By Ashley Lister
“Blood is life, lackbrain. Why do you think we eat it? It’s what keeps you going, makes you warm, makes you hard, makes you other than dead.”
Spike, Buffy The Vampire Slayer: Season 5.
It goes without saying that blood is important. Without the correct quantity of blood, and without that blood flowing freely through our veins, I wouldn’t be writing this and you wouldn’t be reading it. As Spike observes in the quote above, “Blood is life,” and it’s the thing that, “makes you other than dead.”
As we all know, the first violent act in the Bible occurs early in Genesis (Genesis 4:10). Cain kills Abel and God tells Cain, “Your brother’s blood cries out to me from the ground.” Yet, despite this creepy image of sobbing corpuscles, the Bible also tries to introduce some positive connotations with blood such as with the eucharist where consecrated bread and wine are presented as the body and blood of Christ.
Shakespeare drives home the impact of blood and its nasty associations when we encounter Lady Macbeth toward the end of her husband’s play (Macbeth Act 5, Scene 1). She tells us: “Out, damned spot! out, I say!–One: two: why, then, ’tis time to do’t.–Hell is murky!–Fie, my lord, fie! a soldier, and afeard? What need we fear who knows it, when none can call our power to account?–Yet who would have thought the old man to have had so much blood in him.” Whilst scrubbing her hands, as though she’s scared she’s touched someone who’s got the ‘rona, Lady Macbeth goes on to say, “Here’s the smell of the blood still: all the perfumes of Arabia will not sweeten this little hand. Oh, oh, oh!”
Blood has a substantial significance in the horror genre but it’s fair to say this fluid comes into its own with Bram Stoker’s Dracula (1897). Indeed, early in the novel, Dracula assures Harker that, “Blood is too precious a thing in these days of dishonourable peace.” And, shortly after this exchange, Harker writes in his diary: “As I look round this room, although it has been to me so full of fear, it is now a sort of sanctuary, for nothing can be more dreadful than those awful women, who were, who are, waiting to suck my blood.” I think we can all agree that they sound like the worst sort of women.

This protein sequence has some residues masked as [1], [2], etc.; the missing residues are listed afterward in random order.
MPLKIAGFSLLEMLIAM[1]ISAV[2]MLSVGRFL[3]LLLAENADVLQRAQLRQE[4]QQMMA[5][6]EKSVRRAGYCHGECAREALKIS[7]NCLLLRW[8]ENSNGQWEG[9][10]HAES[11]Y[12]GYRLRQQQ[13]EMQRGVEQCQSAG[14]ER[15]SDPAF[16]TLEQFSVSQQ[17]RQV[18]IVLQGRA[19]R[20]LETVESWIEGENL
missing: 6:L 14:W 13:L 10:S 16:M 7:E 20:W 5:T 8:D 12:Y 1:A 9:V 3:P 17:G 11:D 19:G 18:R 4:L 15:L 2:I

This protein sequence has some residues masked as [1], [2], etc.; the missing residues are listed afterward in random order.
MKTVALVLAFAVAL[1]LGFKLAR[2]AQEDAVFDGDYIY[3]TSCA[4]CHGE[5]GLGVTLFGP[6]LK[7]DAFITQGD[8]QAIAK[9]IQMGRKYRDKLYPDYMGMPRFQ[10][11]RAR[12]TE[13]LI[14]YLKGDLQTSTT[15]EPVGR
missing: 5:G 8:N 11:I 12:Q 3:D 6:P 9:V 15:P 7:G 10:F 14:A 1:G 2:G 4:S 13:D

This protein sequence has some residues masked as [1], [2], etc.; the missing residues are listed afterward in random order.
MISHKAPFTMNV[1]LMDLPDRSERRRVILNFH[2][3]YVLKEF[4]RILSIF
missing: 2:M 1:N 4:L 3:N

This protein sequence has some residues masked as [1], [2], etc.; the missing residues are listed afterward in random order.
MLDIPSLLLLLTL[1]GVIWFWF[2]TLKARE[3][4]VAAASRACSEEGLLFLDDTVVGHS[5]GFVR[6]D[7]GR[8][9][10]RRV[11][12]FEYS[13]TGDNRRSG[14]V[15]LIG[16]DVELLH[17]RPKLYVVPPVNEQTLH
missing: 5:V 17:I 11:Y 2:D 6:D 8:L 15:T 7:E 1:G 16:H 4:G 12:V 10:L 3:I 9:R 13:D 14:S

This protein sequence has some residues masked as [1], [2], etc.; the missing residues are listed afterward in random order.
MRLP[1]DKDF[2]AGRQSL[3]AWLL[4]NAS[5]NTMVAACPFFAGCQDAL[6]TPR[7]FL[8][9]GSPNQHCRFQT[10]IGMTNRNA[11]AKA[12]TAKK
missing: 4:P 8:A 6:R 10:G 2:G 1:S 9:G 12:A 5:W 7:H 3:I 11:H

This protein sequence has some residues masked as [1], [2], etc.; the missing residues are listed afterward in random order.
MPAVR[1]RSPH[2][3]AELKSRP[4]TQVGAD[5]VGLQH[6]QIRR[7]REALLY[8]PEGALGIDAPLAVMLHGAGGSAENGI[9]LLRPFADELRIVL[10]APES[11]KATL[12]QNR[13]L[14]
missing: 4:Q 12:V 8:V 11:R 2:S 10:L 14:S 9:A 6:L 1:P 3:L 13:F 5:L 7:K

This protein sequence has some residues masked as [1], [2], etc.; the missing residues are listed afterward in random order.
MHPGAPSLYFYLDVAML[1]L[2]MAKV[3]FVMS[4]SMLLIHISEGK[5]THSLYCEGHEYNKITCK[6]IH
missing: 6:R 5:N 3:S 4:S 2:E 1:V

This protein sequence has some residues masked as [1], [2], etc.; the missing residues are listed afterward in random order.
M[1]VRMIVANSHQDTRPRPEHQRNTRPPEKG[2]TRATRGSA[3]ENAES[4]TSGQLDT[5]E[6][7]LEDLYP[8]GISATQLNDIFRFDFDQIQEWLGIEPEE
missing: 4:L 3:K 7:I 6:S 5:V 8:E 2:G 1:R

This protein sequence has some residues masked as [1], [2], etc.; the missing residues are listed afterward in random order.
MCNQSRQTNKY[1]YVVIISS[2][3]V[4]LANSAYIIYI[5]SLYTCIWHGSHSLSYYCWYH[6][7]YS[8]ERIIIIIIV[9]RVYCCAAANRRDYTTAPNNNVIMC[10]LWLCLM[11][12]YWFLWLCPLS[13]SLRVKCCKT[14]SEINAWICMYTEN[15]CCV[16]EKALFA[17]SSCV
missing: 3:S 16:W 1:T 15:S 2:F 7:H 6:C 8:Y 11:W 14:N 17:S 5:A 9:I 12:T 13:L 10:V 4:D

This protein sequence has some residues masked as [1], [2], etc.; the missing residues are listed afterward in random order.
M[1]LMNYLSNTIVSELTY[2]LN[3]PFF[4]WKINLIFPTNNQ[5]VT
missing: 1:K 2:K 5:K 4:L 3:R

It must be remembered that the negative associations with spilled blood are universal and based on the practicalities of survival. I’m not talking here about hemophobia, the irrational fear of blood. I’m simply talking about an instinctive revulsion because of unpleasant connotations and potential risk of contamination. You bleed because you’ve received a cut. The more serious the cut, the more substantial the bleed. Therefore, being unsettled by the sight of blood is a reasonable reaction.
We can see that this is likely to be a universal response because the world is filled with people, just like us, who bleed when they’ve been cut. As a matter of interest, we can also see that cognates for the word ‘blood’ in other languages, are suspiciously similar to our own:
But all of this is incidental to the real point I wanted to make: horror needs blood to keep readers entertained. Whether it’s the trophy slides that Dexter collected; the disappointing conclusion to Carrie’s prom; the blood-filled chalices in a diabolical Dennis Wheatley ritual; or the lift doors opening in Kubrick’s The Shining: blood is, and always will be, life.
Ashley Lister writes horror fiction. His most recent title, Unearthed, is available from Amazon.